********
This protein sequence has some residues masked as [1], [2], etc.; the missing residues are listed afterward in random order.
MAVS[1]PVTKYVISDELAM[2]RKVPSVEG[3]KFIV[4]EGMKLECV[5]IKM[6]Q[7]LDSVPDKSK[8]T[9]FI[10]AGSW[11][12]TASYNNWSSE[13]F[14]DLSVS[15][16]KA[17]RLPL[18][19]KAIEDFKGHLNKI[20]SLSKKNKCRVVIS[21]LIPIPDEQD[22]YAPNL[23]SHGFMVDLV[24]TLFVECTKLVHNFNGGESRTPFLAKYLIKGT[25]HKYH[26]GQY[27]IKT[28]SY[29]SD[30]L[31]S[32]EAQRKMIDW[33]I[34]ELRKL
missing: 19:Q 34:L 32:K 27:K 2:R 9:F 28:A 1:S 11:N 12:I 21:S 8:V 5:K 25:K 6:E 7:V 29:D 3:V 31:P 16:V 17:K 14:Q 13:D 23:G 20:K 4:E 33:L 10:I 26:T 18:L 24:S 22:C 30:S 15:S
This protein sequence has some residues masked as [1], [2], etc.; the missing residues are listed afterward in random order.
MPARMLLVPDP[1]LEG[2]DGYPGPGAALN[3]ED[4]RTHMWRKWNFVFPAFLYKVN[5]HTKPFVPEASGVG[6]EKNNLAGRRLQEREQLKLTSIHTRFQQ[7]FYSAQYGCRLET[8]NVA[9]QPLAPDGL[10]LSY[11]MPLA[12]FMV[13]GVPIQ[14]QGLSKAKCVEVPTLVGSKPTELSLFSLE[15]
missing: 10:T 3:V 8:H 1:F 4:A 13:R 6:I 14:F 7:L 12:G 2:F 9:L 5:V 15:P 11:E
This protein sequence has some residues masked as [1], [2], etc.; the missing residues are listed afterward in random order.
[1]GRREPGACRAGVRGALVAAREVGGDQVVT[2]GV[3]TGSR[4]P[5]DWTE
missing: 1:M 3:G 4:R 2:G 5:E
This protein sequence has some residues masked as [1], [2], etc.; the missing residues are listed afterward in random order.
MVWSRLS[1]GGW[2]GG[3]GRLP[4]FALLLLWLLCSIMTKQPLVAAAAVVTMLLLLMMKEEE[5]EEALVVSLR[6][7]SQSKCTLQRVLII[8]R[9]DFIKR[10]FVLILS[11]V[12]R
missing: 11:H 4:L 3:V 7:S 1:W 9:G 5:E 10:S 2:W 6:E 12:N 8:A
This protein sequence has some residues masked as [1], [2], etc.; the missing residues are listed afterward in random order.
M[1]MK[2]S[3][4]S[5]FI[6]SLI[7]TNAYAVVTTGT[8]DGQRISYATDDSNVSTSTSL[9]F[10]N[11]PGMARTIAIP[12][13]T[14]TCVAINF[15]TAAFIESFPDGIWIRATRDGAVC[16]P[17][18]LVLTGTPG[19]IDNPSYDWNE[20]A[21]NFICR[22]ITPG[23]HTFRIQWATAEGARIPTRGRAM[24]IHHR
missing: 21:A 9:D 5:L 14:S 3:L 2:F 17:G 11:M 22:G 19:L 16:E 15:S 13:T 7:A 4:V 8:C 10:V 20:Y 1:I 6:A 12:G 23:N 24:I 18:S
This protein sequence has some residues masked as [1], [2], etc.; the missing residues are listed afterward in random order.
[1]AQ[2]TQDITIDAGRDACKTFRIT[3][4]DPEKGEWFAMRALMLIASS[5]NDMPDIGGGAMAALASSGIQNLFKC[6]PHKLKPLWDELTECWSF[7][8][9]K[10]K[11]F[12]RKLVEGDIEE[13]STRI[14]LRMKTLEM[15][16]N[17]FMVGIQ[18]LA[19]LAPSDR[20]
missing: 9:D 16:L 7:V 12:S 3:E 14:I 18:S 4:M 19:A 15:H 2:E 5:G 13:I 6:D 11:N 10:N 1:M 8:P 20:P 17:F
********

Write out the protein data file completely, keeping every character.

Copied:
This protein sequence has some residues masked as [1], [2], etc.; the missing residues are listed afterward in random order.
MAVS[1]PVTKYVISDELAM[2]RKVPSVEG[3]KFIV[4]EGMKLECV[5]IKM[6]Q[7]LDSVPDKSK[8]T[9]FI[10]AGSW[11][12]TASYNNWSSE[13]F[14]DLSVS[15][16]KA[17]RLPL[18][19]KAIEDFKGHLNKI[20]SLSKKNKCRVVIS[21]LIPIPDEQD[22]YAPNL[23]SHGFMVDLV[24]TLFVECTKLVHNFNGGESRTPFLAKYLIKGT[25]HKYH[26]GQY[27]IKT[28]SY[29]SD[30]L[31]S[32]EAQRKMIDW[33]I[34]ELRKL
missing: 19:Q 34:L 32:K 27:K 2:R 9:F 28:A 1:S 11:N 12:I 21:S 8:V 5:K 25:K 6:E 7:V 29:D 3:V 31:P 16:V 17:K 14:Q 13:D 23:G 20:K 4:E 33:L 10:I 26:T 18:L 24:S 22:C 30:S 15:S
This protein sequence has some residues masked as [1], [2], etc.; the missing residues are listed afterward in random order.
MPARMLLVPDP[1]LEG[2]DGYPGPGAALN[3]ED[4]RTHMWRKWNFVFPAFLYKVN[5]HTKPFVPEASGVG[6]EKNNLAGRRLQEREQLKLTSIHTRFQQ[7]FYSAQYGCRLET[8]NVA[9]QPLAPDGL[10]LSY[11]MPLA[12]FMV[13]GVPIQ[14]QGLSKAKCVEVPTLVGSKPTELSLFSLE[15]
missing: 10:T 3:V 8:H 1:F 4:A 13:R 6:I 14:F 7:L 12:G 2:F 9:L 5:V 15:P 11:E
This protein sequence has some residues masked as [1], [2], etc.; the missing residues are listed afterward in random order.
[1]GRREPGACRAGVRGALVAAREVGGDQVVT[2]GV[3]TGSR[4]P[5]DWTE
missing: 1:M 3:G 4:R 2:G 5:E
This protein sequence has some residues masked as [1], [2], etc.; the missing residues are listed afterward in random order.
MVWSRLS[1]GGW[2]GG[3]GRLP[4]FALLLLWLLCSIMTKQPLVAAAAVVTMLLLLMMKEEE[5]EEALVVSLR[6][7]SQSKCTLQRVLII[8]R[9]DFIKR[10]FVLILS[11]V[12]R
missing: 11:H 4:L 3:V 7:S 1:W 9:G 5:E 10:S 2:W 6:E 12:N 8:A
This protein sequence has some residues masked as [1], [2], etc.; the missing residues are listed afterward in random order.
M[1]MK[2]S[3][4]S[5]FI[6]SLI[7]TNAYAVVTTGT[8]DGQRISYATDDSNVSTSTSL[9]F[10]N[11]PGMARTIAIP[12][13]T[14]TCVAINF[15]TAAFIESFPDGIWIRATRDGAVC[16]P[17][18]LVLTGTPG[19]IDNPSYDWNE[20]A[21]NFICR[22]ITPG[23]HTFRIQWATAEGARIPTRGRAM[24]IHHR
missing: 21:A 9:D 5:L 14:S 3:L 2:F 17:G 11:M 22:G 19:L 16:E 15:S 13:T 7:A 4:V 8:C 10:V 20:Y 1:I 6:A 12:G 23:N 24:I 18:S
This protein sequence has some residues masked as [1], [2], etc.; the missing residues are listed afterward in random order.
[1]AQ[2]TQDITIDAGRDACKTFRIT[3][4]DPEKGEWFAMRALMLIASS[5]NDMPDIGGGAMAALASSGIQNLFKC[6]PHKLKPLWDELTECWSF[7][8][9]K[10]K[11]F[12]RKLVEGDIEE[13]STRI[14]LRMKTLEM[15][16]N[17]FMVGIQ[18]LA[19]LAPSDR[20]
missing: 9:D 16:L 7:V 12:S 3:E 14:I 18:S 4:M 19:A 15:H 2:E 5:G 13:I 6:D 11:N 10:N 1:M 8:P 20:P 17:F